The experienced manager invests his or her precious time in only those individuals who want to change. Their philosophy is, “I would love to meet you at 7:00am at the driving range if you are willing to put your heart into improving your game.” But they have zero time for reps that don’t want to get better.
Does this mean that the great manager avoids the rep that has no desire to change? Absolutely not. They will manage and lead those reps, but they know that attempting to develop a new skill set in a rep that has no interest in developing that skill is a waste of time.
- Relationship determines influence –
We all know that great managers motivate reps to achieve a new level of performance, but what’s the secret? Is it just due to offering the wisdom they gained through experience in the field? That definitely plays a role, but can’t we all think of a manager who has a tremendous amount of knowledge but very little influence with his or her team?
There is another, more important component at play – the relationship. Influence requires a receptive audience – a fertile soil to receive the message. Simply put, without a relationship based on trust, credibility, and rapport, a rep’s willingness to receive the message or instruction will always be diminished.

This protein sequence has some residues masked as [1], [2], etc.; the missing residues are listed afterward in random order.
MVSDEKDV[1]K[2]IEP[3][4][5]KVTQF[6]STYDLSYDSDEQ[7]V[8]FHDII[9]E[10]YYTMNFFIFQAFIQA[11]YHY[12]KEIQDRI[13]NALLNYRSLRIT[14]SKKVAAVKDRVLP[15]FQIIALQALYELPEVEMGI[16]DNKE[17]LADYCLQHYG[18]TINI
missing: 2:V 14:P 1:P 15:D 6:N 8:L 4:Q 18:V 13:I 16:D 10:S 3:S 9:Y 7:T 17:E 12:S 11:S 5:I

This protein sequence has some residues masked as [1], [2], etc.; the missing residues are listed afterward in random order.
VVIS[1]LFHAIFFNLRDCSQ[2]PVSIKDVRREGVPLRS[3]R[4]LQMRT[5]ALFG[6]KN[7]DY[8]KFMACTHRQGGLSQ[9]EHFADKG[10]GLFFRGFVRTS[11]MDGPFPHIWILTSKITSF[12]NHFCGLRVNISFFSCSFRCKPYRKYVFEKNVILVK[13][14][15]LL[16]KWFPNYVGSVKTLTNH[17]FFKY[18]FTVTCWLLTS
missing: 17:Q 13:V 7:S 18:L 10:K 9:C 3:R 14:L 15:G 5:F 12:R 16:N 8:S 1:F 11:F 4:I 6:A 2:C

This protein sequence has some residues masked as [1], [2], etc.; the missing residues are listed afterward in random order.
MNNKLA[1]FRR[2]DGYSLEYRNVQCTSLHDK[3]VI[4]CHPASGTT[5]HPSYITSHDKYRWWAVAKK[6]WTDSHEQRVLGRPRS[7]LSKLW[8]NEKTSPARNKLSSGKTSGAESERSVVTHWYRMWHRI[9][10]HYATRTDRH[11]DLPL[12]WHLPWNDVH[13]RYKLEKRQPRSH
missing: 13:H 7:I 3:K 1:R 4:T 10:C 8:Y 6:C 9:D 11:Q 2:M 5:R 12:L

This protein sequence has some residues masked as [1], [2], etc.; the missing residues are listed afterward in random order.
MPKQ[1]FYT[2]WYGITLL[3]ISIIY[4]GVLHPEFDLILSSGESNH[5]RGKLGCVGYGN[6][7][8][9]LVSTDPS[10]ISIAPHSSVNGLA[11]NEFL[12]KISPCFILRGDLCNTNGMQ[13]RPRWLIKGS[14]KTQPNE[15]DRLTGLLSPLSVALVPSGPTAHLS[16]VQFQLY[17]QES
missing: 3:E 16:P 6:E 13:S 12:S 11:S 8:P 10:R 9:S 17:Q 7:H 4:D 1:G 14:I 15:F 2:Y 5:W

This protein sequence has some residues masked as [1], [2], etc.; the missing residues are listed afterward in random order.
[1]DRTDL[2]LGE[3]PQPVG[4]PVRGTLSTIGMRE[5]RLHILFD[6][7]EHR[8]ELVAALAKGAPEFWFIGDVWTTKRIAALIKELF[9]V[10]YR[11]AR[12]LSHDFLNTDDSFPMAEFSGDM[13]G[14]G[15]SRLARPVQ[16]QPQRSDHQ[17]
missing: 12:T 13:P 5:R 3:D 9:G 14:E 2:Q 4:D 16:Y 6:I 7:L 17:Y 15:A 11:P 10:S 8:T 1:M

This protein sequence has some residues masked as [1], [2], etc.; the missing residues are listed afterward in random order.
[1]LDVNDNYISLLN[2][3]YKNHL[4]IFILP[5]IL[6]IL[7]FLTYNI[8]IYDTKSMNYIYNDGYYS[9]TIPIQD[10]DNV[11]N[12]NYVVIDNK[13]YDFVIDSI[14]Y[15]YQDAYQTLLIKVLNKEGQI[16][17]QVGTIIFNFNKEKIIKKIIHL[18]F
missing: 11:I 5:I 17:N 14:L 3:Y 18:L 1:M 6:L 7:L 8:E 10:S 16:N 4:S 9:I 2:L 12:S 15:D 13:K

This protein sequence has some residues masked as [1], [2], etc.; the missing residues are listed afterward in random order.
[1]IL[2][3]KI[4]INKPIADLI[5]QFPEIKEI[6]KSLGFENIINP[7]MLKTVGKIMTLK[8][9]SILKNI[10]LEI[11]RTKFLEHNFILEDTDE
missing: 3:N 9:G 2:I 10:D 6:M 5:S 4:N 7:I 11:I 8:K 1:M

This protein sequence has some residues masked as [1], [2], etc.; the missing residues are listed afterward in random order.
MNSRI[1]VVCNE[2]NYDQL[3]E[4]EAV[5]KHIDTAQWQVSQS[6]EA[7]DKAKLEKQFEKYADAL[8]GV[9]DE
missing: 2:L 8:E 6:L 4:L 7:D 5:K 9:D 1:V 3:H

These traits outlined above are ones we see consistently in some of the greatest sales managers that we have the opportunity to work with.
Now I want to cover the final, and probably least talked about, sales leadership trait: an effective manager’s approach to assessing performance.
It’s not how you hit the ball, but where it lands.
Successful managers have a very common sense approach to assessing a rep’s ability to sell. They don’t get overwhelmed or distracted by the 50+ sales behaviors other managers might focus on. Rather, they zero in on the 5 to 8 simple outcomes that ultimately determine how well a rep can execute in the field.